Craig San Roque, Ph.D., is a member of the Australian and New Zealand Society of Jungian Analysts (ANZSJA). He lives in Central Australia, engaged as a consulting psychologist in mental health, substance abuse, and complex cultural trauma. As a relationally attuned practitioner he tries to illumine interactions between cultural forces and the individual and has a special appreciation of Australian Aboriginal thought, perspectives, and the racial dilemma. He contributed to The Cultural Complex, with "A Long Weekend in Alice Springs", and to Psyche and the City with "Sydney/Purgatorio." Additional publications include The Sugarman/ Dionysos Project; "Coming To Terms with the Country," in The Geography of Meanings; and "On Tjukurrpa and Building Thought" in Explorations in Psychoanalysis and Ethnography.
David Russell, Ph.D., was born and grew up in rural New South Wales. On his paternal side, his grandfather arrived in Australia from Ireland as a young man. On his maternal side, his two lines of inheritance were British convicts, one from Scotland and the other from Ireland. After his training in psychology, David moved into a teaching/research position with the University of Western Sydney as a lecturer in Psychology. Subsequently, he was responsible, as part of a small and enthusiastic group, for the foundation of undergraduate and postgraduate degrees in Social Ecology and then master's degrees in Cultural Psychology and, finally, Analytical Psychology. After thirty years as a senior academic, David has returned to his private practice as a Jungian psychotherapist in Sydney.
David Tacey, Ph.D., is Associate Professor in Humanities at La Trobe University, Melbourne, Australia. He is the author of twelve books, including Gods and Diseases (2011), Edge of the Sacred (1995, rev. 2009), Re-Enchantment (2000), and Patrick White: Fiction and the Unconscious (1988). David is a specialist in Jungian studies and has published five books directly on Jungian subjects, including The Jung Reader (2012), How to Read Jung (2006), and Jung and the New Age (2001). David studied literature, psychology, and philosophy at Flinders and Adelaide Universities in the 1970s, and in the 1980s he completed post-doctoral studies in psychoanalysis and religion in the United States. His studies were supervised by James Hillman and Thomas Moore. He has taught in various Australian, American, and British universities, and is on the editorial boards of several international journals on analytical psychology and religious studies. He is often invited to address contemporary issues, including ecological awareness, mental health, spirituality, and Aboriginal Australia. His books have been translated into several languages, including Cantonese, Korean, Spanish, Portuguese, and French.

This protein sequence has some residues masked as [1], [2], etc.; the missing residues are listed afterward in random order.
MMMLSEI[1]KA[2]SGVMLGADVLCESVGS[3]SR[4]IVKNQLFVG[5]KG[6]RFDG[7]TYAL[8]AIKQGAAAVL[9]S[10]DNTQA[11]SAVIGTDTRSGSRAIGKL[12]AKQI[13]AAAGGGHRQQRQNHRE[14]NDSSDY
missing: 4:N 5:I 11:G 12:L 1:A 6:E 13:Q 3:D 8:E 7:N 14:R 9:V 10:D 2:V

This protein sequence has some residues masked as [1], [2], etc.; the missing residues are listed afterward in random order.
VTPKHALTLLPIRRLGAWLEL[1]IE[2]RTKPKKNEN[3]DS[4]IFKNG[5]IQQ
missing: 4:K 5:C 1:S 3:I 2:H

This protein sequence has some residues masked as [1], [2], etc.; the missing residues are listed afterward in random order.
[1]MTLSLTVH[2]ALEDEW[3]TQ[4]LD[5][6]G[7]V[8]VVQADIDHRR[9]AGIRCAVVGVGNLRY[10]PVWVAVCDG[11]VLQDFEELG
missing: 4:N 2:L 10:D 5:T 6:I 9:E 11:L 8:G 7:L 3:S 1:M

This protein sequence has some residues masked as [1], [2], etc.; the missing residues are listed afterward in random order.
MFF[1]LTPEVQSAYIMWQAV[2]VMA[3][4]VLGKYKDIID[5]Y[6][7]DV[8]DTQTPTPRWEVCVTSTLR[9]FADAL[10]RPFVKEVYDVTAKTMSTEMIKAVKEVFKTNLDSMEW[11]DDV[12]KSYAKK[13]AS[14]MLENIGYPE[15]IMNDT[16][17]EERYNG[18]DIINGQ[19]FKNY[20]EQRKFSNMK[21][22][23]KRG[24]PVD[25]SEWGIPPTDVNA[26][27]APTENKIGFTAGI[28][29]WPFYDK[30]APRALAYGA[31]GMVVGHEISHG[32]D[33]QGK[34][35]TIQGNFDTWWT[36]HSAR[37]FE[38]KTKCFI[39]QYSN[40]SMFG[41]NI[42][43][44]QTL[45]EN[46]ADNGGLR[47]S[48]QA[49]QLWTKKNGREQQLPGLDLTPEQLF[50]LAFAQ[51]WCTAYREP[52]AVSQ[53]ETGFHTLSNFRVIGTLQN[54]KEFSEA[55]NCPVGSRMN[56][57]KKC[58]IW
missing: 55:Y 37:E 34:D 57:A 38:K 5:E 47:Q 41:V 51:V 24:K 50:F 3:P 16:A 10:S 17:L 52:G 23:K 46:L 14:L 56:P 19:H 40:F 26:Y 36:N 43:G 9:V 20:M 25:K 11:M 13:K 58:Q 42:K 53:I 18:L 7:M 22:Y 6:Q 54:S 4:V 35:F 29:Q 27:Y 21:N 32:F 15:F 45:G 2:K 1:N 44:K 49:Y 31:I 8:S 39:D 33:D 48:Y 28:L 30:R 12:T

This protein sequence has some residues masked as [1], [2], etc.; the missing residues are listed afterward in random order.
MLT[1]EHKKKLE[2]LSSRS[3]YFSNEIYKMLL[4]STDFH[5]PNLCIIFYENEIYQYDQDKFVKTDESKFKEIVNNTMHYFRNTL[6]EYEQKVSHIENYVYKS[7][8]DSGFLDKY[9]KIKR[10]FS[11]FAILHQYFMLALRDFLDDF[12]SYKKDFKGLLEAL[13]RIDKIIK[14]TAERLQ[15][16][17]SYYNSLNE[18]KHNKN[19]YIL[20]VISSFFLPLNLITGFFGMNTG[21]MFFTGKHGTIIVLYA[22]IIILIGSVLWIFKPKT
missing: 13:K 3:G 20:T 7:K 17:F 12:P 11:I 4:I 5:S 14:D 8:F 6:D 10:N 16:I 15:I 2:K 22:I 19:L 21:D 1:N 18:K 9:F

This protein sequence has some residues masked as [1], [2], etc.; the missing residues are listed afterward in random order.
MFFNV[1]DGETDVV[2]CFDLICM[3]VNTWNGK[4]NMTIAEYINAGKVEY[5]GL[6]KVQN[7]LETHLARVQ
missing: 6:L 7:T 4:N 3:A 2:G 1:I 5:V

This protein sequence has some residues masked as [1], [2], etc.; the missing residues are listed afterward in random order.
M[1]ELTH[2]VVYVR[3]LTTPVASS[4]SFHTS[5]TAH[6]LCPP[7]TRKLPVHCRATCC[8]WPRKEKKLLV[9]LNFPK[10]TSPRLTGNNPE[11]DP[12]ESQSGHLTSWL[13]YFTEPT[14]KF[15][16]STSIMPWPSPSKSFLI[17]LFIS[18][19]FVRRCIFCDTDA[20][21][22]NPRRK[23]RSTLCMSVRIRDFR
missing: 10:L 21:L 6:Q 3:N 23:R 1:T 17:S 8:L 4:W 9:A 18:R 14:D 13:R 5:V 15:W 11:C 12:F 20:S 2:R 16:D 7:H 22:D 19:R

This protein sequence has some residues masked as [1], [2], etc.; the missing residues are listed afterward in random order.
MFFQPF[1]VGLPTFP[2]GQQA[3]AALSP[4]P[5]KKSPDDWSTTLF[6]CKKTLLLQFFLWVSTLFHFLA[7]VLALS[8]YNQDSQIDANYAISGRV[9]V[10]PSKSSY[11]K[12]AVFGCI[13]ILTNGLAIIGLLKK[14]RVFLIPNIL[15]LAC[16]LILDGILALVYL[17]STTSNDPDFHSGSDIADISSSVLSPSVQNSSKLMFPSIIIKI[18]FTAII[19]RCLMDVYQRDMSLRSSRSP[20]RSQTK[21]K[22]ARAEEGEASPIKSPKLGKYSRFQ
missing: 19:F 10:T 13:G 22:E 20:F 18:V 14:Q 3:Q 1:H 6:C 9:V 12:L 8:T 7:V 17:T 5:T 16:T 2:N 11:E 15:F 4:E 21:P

Melinda Turner was born in Australia of Celtic descent and lived briefly in England as a child. She is interested in how our understandings of self emerge out of our relationships with others, with place, and with the stories that bring meaning to our lives. She has a background in Philosophy, Education, and Sociology.
Terrie Waddell, Ph.D., is Australian born and a senior lecturer in Media and Cinema Studies at La Trobe University (Victoria, Australia). She has taught and written widely on contemporary media, gender, and mythical approaches to screen texts. Previous publications include: Wild/lives–Trickster, Place and Liminality on Screen; Mis/takes–Archetype, Myth and Identity in Screen Fiction; Lounge Critic–The Couch Theorist's Companion; and Cultural Expressions of Evil and Wickedness–Wrath, Sex, Crime.
Alexis Wright is one of Australia's finest Indigenous writers, working tirelessly for Aboriginal land rights, self-government, constitutional change, and the prevention of Indigenous injury. Her epic novel, the deeply poetic Carpentaria, won the 2007 Miles Franklin Literary Award, the Australian Literature Society Gold Medal, the Victorian Premier's Award for Fiction, the Queensland Premier's Award for Fiction, and the Vision Australia-Braille Book of the Year Award 2010. Her other works include Grog War (1997), Take Power (1998), and Plains of Promise (1997), short-listed for the Commonwealth Prize and the NSW Premier's Award for Fiction. She is a Distinguished Fellow at the University of Western Sydney, Writing and Society Research Group. Alexis lived for many years in Alice Springs, Central Australia. Her family origins in the northern Australian Gulf of Carpentaria region also include a Chinese ancestry.
Kris Wyld is New Zealand born, of Anglo-Irish and German origins. She spent formative years in London with her husband Paul. She now lives in Sydney. Her 13-year creative partnership with Steve Knapman began on the Australian Broadcasting Commission with the groundbreaking crime series, Wildside (1998/99). In the often-intense arena of production process, she and Steve developed a robust professional relationship—essential for any creative partnership. The values of relationship are a major theme in her work with East West 101. She was nominated for an Australian Film Industry (AFI) Script Award for Episode 2, East West 101. The entire series has now won many awards including the AFI Best Mini Series and the Australian Writers' Guild Award for Best Mini Series, Scripts.